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The principality of Moldavia issued stamps immediately upon gaining autonomy in 1858, with the first cap de bour stamps being issued in July 1858. These were produced by handstamping on laid paper, and are now quite rare. The initial round design was shortly followed by one using a square frame with rounded corners, and using blue or white wove paper. These are somewhat more common.
After the union of Moldavia and Wallachia in 1861, the design was adapted to show the emblems of both principalities side by side, and inscribed "FRANCO SCRISOREI". The first stamps inscribed "POSTA ROMANA" were issued in January 1865; the three values depicted Prince Alexandru Ioan Cuza in profile, facing right.
These did not last long in use, as Cuza was deposed the following year, and new stamps depicted Prince Carol I, also in profile, but facing left, and in a style very similar to contemporary French stamps. The adoption of the leu in 1867 required stamps in new denominations, which appeared in 1868.
In 1869, a new design consisted of the profile as before, but enclosed in an oval frame, a change lasting only until 1872, when the previous round frame once again came into use, with an overall design reminiscent of the contemporaneous stamps of France. They were originally printed in Paris, and then reprinted in Bucharest from 1876, the reprints having a rougher appearance and coarser perforations. New colors and values appeared in 1879.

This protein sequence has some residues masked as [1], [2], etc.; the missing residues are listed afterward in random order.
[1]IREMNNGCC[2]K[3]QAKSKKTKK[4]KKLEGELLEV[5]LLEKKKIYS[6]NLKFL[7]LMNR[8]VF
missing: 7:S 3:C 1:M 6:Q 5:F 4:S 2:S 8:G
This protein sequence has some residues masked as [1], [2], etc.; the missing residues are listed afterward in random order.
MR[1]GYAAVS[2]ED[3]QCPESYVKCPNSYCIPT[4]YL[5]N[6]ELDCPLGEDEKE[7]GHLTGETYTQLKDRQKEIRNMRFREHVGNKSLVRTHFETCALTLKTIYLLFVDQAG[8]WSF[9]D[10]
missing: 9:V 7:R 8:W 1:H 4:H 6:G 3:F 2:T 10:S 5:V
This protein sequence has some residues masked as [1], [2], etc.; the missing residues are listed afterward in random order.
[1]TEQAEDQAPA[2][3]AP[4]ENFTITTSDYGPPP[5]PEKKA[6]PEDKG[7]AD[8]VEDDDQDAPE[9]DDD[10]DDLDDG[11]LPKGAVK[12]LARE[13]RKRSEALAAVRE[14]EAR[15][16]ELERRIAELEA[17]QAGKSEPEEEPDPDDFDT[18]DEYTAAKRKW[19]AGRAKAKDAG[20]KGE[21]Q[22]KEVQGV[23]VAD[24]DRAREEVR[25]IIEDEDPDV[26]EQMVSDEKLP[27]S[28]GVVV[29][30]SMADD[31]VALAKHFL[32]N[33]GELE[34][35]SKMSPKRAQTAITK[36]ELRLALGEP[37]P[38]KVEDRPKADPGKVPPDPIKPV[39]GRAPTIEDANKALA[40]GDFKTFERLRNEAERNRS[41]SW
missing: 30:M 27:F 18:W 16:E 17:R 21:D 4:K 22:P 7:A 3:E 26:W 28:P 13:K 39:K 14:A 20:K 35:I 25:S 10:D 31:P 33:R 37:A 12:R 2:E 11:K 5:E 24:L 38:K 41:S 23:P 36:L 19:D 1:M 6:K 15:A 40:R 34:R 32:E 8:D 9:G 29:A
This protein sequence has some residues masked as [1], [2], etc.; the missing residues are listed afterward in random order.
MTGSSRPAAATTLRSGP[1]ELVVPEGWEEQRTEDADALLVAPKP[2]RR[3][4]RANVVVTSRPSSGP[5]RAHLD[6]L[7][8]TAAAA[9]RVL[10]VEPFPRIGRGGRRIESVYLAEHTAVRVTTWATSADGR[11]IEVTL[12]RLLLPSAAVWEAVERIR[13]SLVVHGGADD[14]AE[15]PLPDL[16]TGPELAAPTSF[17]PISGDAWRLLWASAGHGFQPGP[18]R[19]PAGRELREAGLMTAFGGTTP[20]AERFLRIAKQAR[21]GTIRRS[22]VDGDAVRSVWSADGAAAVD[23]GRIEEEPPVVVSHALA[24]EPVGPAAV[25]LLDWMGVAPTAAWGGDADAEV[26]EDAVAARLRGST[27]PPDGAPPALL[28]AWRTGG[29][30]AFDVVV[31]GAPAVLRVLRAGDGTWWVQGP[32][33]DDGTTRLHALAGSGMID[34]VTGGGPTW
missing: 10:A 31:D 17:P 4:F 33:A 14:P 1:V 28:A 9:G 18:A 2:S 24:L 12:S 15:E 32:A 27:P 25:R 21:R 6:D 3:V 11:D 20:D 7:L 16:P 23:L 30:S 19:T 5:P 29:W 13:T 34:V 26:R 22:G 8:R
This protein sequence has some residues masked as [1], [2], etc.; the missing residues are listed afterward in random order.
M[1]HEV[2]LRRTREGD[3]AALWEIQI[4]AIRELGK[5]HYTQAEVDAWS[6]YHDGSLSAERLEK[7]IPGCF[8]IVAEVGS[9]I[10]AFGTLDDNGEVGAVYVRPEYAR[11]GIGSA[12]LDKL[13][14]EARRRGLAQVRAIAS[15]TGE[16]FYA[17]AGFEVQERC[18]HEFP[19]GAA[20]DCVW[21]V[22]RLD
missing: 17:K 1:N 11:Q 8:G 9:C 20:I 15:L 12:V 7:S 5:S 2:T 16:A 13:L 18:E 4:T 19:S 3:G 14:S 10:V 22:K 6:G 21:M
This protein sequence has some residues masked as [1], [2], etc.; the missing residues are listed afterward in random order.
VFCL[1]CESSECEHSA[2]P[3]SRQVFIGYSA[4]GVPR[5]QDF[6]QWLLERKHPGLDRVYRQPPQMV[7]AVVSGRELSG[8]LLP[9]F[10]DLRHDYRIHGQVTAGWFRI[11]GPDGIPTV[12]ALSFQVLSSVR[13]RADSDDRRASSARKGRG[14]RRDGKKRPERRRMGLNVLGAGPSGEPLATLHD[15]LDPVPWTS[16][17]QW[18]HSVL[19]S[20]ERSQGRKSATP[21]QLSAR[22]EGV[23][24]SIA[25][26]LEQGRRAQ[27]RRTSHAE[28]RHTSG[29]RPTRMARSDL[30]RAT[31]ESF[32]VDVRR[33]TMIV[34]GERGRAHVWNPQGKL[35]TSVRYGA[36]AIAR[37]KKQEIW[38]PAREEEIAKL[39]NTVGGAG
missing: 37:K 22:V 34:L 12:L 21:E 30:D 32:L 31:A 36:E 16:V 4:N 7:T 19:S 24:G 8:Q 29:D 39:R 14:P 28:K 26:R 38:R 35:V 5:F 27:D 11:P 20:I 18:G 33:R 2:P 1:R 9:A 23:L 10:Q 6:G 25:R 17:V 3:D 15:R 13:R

In 1885, a new definitive series used larger and more readable numeric tablets, and surmounted Carol's profile with a bird. In 1889 the stamp paper was also impressed with a coat of arms, similar to, but not a true watermark. In 1891, Romania issued its first commemorative stamps, a series of five in which the usual profile of the king was framed by an inscription marking 25 years of his reign. The series of 1893 introduced a variety of frames, and the first stamps denominated in lei.
In 1891, Dimitrie C. Butculescu founded the Romanian Philatelic Society. He became its first president, running the society from his private house, and published The Official Gazette of the Romanian Philatelic Society. 
In 1903, the first pictorial designs were issued to note the opening of a new post office in Bucharest, followed by a series of 10 designs in 1906, for the 40th anniversary of Carol's reign.
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During World War I, Romanian territory was occupied by Austria, Germany, and Bulgaria, each of which issued stamps for the occupied areas.